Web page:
The scope of the outbreak isn’t really clear from press reports, but "a couple" of other animals now have signs of the skin disease. Investigation of the timing and likely sources of exposure of new cases is crucial. They may just be animals that were infected early, before the problem was recognized (the best case scenario) but investigating these "new" cases is very important because if these animals were exposed after the outbreak was identified, then there are problems with containment.
Shelter personnel have declared that they aren’t planning on euthanizing more animals, but the shelter remains closed for adoptions. Stray animals will continue to be accepted. This creates a tricky situation where new animals (e.g. fuel for the fire, if things aren’t under control) come in and can actually propagate the outbreak. It also creates overcrowding issues since the shelter was probably pretty full to start with, and continuing admissions with no adoptions can’t be maintained for long. The shelter is looking at renting units in which to put animals – this is a relatively common approach for creating more contained spaces, and one that can be useful if good infection control practices are in place (although I’ve seen too many outbreaks where the offending pathogen quickly makes its way into the new units). Clear policies, sound training, careful supervision, exquisite planning and good communication are critical for making a situation like that work.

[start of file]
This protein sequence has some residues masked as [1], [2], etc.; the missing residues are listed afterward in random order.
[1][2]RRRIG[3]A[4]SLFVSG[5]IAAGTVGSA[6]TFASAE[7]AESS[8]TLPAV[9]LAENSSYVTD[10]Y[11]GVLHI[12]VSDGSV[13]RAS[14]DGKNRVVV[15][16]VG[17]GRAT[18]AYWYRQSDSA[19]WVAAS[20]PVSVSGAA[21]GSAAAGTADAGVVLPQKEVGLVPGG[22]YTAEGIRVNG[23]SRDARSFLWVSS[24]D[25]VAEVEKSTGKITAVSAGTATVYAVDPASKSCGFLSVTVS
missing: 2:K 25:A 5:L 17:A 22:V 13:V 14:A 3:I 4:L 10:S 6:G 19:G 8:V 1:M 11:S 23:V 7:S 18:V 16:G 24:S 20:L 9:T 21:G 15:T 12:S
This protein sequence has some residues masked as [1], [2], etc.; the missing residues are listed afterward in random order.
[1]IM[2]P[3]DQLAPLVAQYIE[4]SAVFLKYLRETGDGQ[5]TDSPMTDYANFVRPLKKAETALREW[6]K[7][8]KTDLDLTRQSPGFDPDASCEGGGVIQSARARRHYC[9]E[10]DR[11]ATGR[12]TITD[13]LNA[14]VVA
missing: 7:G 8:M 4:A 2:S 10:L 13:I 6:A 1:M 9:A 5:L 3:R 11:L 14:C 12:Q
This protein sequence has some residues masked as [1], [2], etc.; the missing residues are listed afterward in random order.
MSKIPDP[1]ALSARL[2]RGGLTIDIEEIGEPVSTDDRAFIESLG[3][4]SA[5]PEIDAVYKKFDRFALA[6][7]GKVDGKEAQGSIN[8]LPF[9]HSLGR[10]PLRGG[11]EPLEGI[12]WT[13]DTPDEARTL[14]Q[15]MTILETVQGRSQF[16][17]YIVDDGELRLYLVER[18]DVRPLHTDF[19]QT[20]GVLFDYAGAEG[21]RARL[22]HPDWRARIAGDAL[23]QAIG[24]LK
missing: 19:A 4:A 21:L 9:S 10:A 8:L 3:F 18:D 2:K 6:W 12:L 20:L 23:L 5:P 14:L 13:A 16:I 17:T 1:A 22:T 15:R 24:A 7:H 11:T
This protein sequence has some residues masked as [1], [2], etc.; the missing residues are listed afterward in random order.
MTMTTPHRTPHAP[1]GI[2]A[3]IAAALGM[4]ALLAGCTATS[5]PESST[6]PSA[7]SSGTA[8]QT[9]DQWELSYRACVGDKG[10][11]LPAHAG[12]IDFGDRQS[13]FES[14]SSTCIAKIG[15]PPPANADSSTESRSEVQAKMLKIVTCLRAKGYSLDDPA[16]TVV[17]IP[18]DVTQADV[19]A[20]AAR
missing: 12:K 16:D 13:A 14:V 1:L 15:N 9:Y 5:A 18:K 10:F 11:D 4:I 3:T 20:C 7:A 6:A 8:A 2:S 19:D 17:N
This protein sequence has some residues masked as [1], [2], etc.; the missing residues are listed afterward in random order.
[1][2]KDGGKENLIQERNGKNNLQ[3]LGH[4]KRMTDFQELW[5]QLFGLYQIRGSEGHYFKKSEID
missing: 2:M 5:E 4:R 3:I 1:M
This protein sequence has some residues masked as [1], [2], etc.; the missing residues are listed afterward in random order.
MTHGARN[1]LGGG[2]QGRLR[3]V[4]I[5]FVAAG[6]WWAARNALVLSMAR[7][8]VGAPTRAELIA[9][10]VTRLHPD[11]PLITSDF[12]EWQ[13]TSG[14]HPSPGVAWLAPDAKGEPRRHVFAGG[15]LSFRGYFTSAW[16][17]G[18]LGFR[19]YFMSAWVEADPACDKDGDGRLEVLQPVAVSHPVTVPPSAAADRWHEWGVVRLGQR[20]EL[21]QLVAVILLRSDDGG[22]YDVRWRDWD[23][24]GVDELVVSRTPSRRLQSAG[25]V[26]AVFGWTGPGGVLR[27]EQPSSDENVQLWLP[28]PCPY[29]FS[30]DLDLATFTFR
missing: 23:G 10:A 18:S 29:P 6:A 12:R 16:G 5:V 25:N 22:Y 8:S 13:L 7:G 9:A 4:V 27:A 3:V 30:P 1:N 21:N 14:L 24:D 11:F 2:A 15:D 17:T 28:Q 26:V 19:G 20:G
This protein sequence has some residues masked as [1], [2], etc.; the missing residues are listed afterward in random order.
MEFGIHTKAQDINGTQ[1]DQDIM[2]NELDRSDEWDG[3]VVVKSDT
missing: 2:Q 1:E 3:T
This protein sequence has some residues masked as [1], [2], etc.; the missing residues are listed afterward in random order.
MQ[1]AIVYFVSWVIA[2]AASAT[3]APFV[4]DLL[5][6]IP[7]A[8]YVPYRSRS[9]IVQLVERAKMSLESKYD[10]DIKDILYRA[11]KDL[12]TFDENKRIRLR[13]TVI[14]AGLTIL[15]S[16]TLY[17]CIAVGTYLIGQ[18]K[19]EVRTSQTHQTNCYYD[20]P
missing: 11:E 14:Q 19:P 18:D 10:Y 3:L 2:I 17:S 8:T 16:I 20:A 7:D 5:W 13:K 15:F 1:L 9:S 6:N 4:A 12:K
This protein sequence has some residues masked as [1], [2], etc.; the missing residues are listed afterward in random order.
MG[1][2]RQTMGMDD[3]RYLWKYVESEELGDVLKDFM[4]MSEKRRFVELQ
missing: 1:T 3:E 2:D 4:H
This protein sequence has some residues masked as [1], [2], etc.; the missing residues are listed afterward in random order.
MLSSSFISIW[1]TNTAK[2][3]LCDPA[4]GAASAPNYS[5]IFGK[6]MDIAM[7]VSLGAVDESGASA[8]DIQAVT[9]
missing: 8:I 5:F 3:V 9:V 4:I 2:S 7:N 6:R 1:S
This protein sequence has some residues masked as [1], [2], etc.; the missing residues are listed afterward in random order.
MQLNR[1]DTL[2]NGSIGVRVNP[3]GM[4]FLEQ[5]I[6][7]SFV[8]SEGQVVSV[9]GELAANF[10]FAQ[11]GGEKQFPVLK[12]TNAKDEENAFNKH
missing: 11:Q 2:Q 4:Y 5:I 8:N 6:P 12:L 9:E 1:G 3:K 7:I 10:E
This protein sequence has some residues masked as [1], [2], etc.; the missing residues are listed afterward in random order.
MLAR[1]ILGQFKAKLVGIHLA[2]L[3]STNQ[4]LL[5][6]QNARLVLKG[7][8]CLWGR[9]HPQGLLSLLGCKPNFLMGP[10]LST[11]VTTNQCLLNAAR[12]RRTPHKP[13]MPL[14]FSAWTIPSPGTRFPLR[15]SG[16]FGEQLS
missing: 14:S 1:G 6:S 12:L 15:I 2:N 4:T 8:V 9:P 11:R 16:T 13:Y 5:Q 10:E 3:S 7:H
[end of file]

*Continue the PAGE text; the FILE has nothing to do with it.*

While the shelter has gone from an unrealistically optimistic time frame to a warning about long-term efforts, as with most things in life, the middle ground is usually the most accurate. Ringworm outbreaks can’t be declared over in a few days (it’s possible to contain it in a short period of time, but not declare an outbreak over). A few days isn’t even enough time to get culture results back to figure out exactly what’s happening. Testing, isolation, cohorting, mass treatment, evaluation of training, evaluation of infection control practices, and similar measures are needed, but if done right, an outbreak can be contained in a reasonably short period of time. Given the need to repeatedly treat all animals (affected animals are being bathed every three days with a medicated solution) and the time lag for ringworm culture, it’s going to take at least a few weeks, but let’s hope this outbreak ultimately gets measured in weeks rather than months.